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16 ways you can help end violence against women and girls

Violence against women has never been more in the public eye, with what feels like a constant stream of allegations against everyone from Hollywood superstars to government ministers hitting the headlines. But, beyond high profile cases of sexual harassment and assault, violence against women is a much bigger, global issue, believed to affect around 1 in 3 women worldwide, according to the World Health Organization.

As a teenage feminist, it’s easy to feel totally helpless in the face of such massive problems – from female genital mutilation (FGM) and forced marriage, to rape, sexual assault, and domestic violence. But remember that every big change starts with lots of tiny steps.

Each year from the 25th November (the International Day for the Elimination of Violence Against Women) until 10 December (World Human Rights Day), UN Women organises 16 days of activism against gender-based violence. Here are 16 ways you can get involved.

1. Go on a Reclaim The Night march

Reclaim The Night marches take place every winter in cities around the UK to protest violence against women and campaign for safer streets for women and girls. Search online for your nearest march, grab your mates, make a placard, wrap up warm, shout some feminist chants, and you’re away!

2. Join in a hashtag campaign

Whether it’s #MeToo, or #EverydaySexism, calling out incidents of sexism, harassment and violence online helps raise awareness of the scale of the problem, and empowers others to speak up too.

3. Sign a petition

It takes literally seconds of your time, but a big list of names on a petition can make a big impact. You could start with this one, which calls on the UK government to fulfil its commitment to ending violence against women.

4. Start a blog or vlog

You don’t need to be the next big internet superstar, but using an online platform to share stories, experiences and observations can be a great way to learn more, raise awareness, and connect with other feminists online.

5. Share information online

You’ll find all sorts of downloads on the bigger charities’ websites – easy to save and share on your Facebook, Snapchat, Twitter or Instagram. Check out Women’s Aid, Rape Crisis or Integrate UK for just a few ideas of the resources you could share.

6. Write to your MP

You might not be able to vote for them yet, but you can still write to them! Ask what they’re doing to end violence against women, and support survivors, either locally or at a national level.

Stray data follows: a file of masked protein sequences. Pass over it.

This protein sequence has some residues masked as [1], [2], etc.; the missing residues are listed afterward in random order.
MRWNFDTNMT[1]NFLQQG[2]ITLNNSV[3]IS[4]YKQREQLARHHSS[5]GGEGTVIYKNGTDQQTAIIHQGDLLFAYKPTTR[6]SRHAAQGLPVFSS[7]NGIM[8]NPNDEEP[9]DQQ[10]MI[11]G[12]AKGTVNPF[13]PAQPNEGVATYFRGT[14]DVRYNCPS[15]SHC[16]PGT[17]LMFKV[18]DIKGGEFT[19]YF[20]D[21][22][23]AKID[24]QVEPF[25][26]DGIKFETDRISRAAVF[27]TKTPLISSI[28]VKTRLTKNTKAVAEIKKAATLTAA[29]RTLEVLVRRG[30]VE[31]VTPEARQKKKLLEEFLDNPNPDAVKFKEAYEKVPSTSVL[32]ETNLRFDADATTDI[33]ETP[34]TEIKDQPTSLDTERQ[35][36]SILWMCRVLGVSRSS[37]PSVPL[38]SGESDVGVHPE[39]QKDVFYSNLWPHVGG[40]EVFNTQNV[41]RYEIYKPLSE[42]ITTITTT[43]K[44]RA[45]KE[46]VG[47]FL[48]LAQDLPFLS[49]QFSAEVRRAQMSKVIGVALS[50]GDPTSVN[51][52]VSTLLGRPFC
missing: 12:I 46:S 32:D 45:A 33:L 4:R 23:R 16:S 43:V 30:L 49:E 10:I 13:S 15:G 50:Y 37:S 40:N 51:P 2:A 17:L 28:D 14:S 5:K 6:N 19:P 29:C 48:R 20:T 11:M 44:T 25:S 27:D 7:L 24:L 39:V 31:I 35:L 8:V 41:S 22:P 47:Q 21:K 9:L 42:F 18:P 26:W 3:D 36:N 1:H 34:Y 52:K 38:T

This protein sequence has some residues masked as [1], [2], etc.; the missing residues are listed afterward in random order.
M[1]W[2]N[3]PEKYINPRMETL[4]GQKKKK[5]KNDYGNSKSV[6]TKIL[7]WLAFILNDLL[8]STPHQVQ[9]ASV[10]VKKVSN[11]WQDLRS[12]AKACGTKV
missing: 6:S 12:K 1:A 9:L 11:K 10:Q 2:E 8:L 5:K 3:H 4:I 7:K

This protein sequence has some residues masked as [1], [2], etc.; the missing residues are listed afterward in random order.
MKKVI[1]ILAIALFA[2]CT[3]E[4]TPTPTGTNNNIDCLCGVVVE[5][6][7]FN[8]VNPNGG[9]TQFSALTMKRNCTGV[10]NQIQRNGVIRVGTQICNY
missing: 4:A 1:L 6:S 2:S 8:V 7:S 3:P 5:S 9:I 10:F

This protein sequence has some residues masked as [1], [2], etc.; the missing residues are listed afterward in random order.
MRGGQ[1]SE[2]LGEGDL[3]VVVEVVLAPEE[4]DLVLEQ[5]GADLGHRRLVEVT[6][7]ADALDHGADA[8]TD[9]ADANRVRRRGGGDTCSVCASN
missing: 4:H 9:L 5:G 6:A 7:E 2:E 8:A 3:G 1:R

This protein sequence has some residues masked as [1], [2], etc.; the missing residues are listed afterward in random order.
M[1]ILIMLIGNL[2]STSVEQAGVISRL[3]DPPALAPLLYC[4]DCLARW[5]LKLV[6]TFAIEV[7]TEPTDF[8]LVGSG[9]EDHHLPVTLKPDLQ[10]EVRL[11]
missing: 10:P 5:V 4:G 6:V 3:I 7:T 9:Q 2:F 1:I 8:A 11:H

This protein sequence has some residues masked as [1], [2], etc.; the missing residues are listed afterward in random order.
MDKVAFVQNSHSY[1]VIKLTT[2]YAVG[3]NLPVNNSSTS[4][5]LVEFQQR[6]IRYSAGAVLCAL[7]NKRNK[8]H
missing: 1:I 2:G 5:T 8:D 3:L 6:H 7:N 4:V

7. Get involved with youth politics and campaigns

Or go one better and get involved in creating social change yourself, through organisations like the UK Youth Parliament or Fixers.

8. Stand up to harassment at school

Easier said than done, but standing up and speaking out when you spot abusive behaviour is powerful.

9. Give as you shop

Most women’s charities depend on donations but, when you’re skint, it can be tough to decide how much and how regularly you can afford to give – especially when there are always new school books and stationery to buy. Services like Give As You Live and Easy Fundraising make it easy by donating a small commission to your chosen charity every time you shop online – and it won’t cost you a single extra penny.

10. Donate Christmas gifts to survivors of violence

If you’d rather give actual stuff to someone in need, lots of women’s charities do collections throughout the year, and Christmas is the perfect time to give. Women for Refugee Women are currently collecting unused beauty products to brighten up the holidays for women seeking asylum. Or you can buy a parcel to support women and children fleeing domestic violence through Refuge.

11. Volunteer your time

Super easy to fit in around your homework and social life, get in touch with your local women’s charities to find out how your skills can help them. Perhaps there’s a nearby rape crisis charity searching for someone who’s a pro on social media, a local refuge in need of redecorating, or an anti-FGM charity desperate for help at their next fundraising event.

12. Get your mates together for a fundraising event

Whether it’s a bake sale or a movie night, get your mates together and have a laugh in aid of a good cause, while encouraging everyone to donate what they can to your chosen women’s charity.

13. Learn more about global issues and support women internationally

Charities like Women for Women International, Womankind Worldwide, and the Dalit Freedom Network help women at risk of violence and exploitation globally, and all have plenty of opportunities for you to donate or fundraise to support their work.

14. Join or start a feminist club to tackle local issues

Alternatively, it might feel more manageable to start closer to home, by joining a feminist club in your school or community, campaigning on local issues, and fundraising to support local organisations.

15. Donate a week’s pocket money

Another way to make giving easy – donate a week’s pocket money to your chosen charity, or see how long you can quit your daily break-time Twix habit, and donate the money you’ve saved.

16. Get sponsored to challenge yourself

You totally can run that 5K, shave off all your hair, or go a week without makeup – and, what’s more, people will pay good money to your favourite charity to see you do it.

If you’re not sure which charities are out there to support, check out the End Violence Against Women coalition or the Agenda Alliance for inspiration.

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